Renee and her husband Gary Moe came to Skagway for the 4th of July and to commemorate the new marker. From Anchorage, U.S. District Judge H. Russel Holland and Alaska Chief Deputy Marshal Marc Otte also came to Skagway for the ceremony, as well as Sgt. John Sutherland of the Royal Canadian Mounted Police’s M Division in Whitehorse. Skagway law enforcement was represented by Police Chief Ray Leggett and U.S. Customs and Border Protection Port Director Boyd Worley. After a brief reception at AB Hall hosted by Buckwheat Donahue of the Skagway Convention and Visitors Bureau, about 20 people drove out to the cemetery.
The new marker is stone, and small enough to fit where the old one was. But it tells so much more about the man, giving dignity to one who gave his life in the service of his country.
At the gravesite, Otte spoke of the importance of deputy marshals, and read an inscription from Proverbs 28:1 on one of the cornerstones of the memorial in the nation’s capital: “The wicked flee when no man pursueth: but the righteous are bold as a lion.”
Above the inscription is a sculpture of a lion, and Otte said Deputy Marshal Rowan “did his duty and paid the price.”
Judge Holland said the U.S. Marshal’s Service is the oldest federal military unit, dating back to the 1790s, and that they are known as the “protectors.”
Renee spoke again, thanking the people of Skagway.
“The warmth I’ve felt being here to get people to work with me has been wonderful,” she said. “I really appreciate the acts of kindness.”
Pat Ross, of the Midnight Sun Pipe Band from Whitehorse, then stood behindj the grave and played “Amazing Grace.” Everyone in the cemetery paused to remember “A Hero Not Forgotten.”
HANDS ON BLESSING – Left, Elder Bob Sams of Sitka gives a blessing in Tlingit after the final red hand mark is placed in the corner of the board room (center top) at the new E.A. and Jenny Rasmuson Health Center. Right, Dahl Memorial Clinic Administrator Shelly Moss holds up a gift of a stick from a healing Devil's Club plant, as she welcomes visitors to the open house. Behind here is the Salmon wall of contributors to the funding of the new health center. Photos by Jeff Brady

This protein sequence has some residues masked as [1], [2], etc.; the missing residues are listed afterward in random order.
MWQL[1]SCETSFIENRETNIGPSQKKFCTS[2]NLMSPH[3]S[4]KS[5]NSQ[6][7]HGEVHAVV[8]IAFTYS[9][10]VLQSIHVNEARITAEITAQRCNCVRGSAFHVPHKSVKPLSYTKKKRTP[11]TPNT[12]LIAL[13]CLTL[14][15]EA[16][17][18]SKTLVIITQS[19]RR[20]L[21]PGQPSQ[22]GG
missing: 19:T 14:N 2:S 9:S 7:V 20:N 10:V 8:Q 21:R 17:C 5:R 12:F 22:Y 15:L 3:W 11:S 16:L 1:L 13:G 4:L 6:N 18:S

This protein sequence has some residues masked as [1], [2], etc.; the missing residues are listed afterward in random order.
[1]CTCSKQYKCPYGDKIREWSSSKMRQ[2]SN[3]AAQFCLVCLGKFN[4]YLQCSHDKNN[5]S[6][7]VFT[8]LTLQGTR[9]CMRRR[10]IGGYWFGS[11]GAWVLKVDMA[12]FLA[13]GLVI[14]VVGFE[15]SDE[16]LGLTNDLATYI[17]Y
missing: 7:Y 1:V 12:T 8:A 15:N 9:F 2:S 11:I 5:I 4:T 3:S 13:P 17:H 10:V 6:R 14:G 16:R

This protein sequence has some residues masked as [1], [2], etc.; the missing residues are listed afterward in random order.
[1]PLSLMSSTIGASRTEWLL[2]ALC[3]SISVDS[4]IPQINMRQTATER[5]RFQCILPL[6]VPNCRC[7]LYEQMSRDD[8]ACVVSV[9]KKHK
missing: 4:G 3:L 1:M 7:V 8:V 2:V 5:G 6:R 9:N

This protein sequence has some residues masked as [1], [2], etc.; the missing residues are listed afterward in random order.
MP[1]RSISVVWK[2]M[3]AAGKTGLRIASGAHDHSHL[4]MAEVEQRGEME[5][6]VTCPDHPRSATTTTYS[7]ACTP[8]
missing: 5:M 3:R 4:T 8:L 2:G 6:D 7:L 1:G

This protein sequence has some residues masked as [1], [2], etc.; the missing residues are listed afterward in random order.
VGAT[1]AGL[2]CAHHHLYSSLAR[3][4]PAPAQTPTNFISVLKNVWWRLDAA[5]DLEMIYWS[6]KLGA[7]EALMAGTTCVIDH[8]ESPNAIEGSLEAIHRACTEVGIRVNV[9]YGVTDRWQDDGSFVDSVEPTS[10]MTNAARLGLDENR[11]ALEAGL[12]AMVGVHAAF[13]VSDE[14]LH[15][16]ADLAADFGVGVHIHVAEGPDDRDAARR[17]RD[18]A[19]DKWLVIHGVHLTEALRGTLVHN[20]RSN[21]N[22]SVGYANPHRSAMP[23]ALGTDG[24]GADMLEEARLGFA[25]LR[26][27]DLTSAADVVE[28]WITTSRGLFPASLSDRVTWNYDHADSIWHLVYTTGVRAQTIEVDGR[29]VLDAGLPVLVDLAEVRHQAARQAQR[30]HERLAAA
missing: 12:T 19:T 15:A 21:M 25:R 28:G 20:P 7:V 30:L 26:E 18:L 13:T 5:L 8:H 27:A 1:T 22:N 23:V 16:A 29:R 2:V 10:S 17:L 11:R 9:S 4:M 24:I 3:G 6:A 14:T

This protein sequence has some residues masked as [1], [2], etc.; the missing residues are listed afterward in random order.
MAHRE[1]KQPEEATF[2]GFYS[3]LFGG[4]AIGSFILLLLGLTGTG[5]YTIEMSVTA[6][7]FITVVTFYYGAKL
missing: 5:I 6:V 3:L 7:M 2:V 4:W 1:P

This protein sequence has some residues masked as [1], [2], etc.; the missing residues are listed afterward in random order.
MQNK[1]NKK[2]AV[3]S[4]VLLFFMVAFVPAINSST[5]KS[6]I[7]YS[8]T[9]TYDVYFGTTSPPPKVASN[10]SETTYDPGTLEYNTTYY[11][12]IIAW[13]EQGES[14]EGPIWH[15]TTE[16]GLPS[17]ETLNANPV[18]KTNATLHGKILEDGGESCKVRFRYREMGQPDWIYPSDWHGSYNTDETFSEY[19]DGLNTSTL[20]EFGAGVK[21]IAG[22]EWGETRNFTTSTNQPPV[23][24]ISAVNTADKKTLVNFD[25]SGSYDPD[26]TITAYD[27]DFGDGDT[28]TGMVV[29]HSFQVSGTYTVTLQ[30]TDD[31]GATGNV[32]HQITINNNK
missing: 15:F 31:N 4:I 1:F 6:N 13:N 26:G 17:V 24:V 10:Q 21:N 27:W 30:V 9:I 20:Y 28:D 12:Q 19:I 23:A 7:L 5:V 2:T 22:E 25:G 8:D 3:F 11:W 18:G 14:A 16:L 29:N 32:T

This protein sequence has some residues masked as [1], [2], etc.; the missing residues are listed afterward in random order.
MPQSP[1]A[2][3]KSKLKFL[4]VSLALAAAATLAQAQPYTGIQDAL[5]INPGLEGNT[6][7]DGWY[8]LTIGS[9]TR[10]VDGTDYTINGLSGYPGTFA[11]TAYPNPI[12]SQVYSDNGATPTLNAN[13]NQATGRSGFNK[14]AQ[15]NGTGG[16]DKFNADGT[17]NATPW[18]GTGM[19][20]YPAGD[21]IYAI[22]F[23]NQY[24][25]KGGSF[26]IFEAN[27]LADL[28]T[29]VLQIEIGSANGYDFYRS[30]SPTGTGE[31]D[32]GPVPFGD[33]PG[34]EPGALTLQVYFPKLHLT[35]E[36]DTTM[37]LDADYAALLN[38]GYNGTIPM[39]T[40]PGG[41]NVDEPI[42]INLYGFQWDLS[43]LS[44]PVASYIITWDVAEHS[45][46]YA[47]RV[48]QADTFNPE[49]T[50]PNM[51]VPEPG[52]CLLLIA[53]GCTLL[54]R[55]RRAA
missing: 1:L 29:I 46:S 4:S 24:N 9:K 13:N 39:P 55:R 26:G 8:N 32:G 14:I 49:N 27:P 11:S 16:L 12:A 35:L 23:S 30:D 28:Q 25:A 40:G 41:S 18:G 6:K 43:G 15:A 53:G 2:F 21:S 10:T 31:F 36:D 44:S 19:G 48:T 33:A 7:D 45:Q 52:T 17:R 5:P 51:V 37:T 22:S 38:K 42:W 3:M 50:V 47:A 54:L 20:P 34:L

Rasmuson Health Center opens with fanfare, blessing after years of planning
Tree of life now back in building in 'spirit and blood'
By KATIE EMMETS
Skagway residents gathered to celebrate the long-anticipated grand opening of the E.A. and Jenny Rasmuson Community Health Center and kicked off the celebration with live music, food and a tour of the new building.
On Saturday June 26, those who were involved in the planning spoke to locals about what went into the process before the bright yellow ribbon was cut.
Former mayor Tim Bourcy said that a comprehensive plan for Skagway citizens to get better health care was the first thing he dealt with when he joined the Skagway City Council.
Early in Bourcy’s first term as mayor, the clinic went bankrupt, and the City of Skagway had to step in and take it over.
“We had to go to the clinic and have everyone reapply for their job not knowing if they were going to get it back,” he said. “The staff deserves a lot of credit for the tough transitions.”
In order to bring the old building up to code, Bourcy said it would have required $1 million in renovations, and even then, it still wouldn’t be adequate.
“You couldn’t even get a gurney into the x-ray room,” he said.
At the grand opening, Joel Neimeyer from the Denali Commission said the new health center was the 100th clinic to be funded by the commission. Neimeyer also presented a wooden plaque to the clinic and said the condition was if the building was funded by the clinic, the sign had to be hung. He then joked and said if they didn’t want to hang the plaque, they could give back the $ 2.2 million in federal funds that the commission awarded in grants.
Lile Gibbons, granddaughter of E.A. and Jenny Rasmuson, and her sister-in-law Cathy Rasmuson, cut the ribbon to signify the clinic’s grand opening. Gibbons said her grandfather bought the Bank of Alaska in 1920 and created an establishment that helped other Alaskans. The bank set aside land in Skagway for a future public use. And when E.A. Rasmuson died, he left his entire estate to the Rasmuson Foundation, which contributes to many worthy projects statewide. The land was subsequently donated by Wells Fargo soon after it bought the National Bank of Alaska, and the foundation also contributed money toward the project.
The biggest contributors to the project were the citizens of Skagway, who overwhelmingly passed a $5 million bond issue to help fund it.
For the ceremony, Tlingits were invited from around the region to bring a spiritual presence to the new building.